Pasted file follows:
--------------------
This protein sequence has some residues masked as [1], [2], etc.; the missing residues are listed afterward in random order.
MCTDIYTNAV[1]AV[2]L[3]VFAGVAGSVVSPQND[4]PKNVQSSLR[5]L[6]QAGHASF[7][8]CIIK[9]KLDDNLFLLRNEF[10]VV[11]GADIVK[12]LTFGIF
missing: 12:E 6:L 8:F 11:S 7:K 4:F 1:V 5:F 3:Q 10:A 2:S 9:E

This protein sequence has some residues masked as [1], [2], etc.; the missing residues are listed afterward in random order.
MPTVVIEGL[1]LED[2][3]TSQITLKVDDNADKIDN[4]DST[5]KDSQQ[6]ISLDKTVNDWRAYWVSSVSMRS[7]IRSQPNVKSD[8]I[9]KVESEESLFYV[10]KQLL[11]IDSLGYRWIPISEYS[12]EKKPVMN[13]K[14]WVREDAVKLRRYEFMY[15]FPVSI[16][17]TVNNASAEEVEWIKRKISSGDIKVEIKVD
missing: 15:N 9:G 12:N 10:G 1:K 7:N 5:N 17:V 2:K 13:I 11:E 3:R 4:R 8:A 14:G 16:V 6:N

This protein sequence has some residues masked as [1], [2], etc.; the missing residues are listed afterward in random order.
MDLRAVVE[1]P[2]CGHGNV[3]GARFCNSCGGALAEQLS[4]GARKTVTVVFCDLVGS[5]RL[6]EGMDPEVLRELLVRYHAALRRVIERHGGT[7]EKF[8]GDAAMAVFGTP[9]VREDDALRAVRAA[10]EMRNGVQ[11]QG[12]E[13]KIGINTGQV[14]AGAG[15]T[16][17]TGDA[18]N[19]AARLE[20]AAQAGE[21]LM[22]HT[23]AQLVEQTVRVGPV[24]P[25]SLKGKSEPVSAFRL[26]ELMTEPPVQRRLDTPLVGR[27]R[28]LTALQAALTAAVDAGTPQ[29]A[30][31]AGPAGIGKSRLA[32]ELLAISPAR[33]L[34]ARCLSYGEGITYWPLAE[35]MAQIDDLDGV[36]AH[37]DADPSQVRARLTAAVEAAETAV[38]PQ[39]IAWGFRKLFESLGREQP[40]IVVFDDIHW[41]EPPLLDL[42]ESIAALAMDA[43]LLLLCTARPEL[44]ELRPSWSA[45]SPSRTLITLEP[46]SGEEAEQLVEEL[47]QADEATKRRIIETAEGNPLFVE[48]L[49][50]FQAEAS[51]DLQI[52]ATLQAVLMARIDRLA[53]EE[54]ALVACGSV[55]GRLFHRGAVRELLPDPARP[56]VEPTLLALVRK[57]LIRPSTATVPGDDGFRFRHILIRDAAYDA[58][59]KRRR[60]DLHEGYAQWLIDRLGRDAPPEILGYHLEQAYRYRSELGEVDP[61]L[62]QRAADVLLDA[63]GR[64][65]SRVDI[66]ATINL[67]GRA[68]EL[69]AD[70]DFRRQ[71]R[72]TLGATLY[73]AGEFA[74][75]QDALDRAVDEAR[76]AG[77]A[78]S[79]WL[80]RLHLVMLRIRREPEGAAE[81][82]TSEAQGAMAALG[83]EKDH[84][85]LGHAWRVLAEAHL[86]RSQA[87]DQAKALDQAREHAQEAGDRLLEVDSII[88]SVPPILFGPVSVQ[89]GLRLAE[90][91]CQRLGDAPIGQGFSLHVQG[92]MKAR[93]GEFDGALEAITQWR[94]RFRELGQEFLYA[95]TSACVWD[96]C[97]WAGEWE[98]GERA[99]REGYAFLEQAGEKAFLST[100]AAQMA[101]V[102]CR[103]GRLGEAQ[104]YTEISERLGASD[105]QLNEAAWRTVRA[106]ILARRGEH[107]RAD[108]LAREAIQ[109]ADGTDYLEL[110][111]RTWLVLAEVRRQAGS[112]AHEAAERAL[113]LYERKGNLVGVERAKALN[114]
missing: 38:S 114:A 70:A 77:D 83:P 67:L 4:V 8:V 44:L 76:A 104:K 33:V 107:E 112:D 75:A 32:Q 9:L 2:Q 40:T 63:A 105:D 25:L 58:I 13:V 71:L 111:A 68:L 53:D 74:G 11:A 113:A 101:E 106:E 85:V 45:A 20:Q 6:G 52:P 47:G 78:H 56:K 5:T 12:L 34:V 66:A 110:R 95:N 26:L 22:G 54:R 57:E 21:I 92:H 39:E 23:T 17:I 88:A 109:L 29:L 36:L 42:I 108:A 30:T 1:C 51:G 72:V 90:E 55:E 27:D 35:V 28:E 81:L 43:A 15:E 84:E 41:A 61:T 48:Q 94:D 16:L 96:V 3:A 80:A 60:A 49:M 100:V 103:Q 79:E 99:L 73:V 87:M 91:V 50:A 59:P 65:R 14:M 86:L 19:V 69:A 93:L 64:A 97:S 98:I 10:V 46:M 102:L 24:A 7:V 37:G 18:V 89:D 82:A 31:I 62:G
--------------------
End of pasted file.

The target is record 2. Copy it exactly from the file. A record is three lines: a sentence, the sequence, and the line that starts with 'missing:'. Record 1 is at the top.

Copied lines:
This protein sequence has some residues masked as [1], [2], etc.; the missing residues are listed afterward in random order.
MPTVVIEGL[1]LED[2][3]TSQITLKVDDNADKIDN[4]DST[5]KDSQQ[6]ISLDKTVNDWRAYWVSSVSMRS[7]IRSQPNVKSD[8]I[9]KVESEESLFYV[10]KQLL[11]IDSLGYRWIPISEYS[12]EKKPVMN[13]K[14]WVREDAVKLRRYEFMY[15]FPVSI[16][17]TVNNASAEEVEWIKRKISSGDIKVEIKVD
missing: 15:N 9:G 12:N 10:G 1:K 7:N 5:N 17:V 2:K 13:I 11:E 3:R 4:R 8:A 14:G 16:V 6:N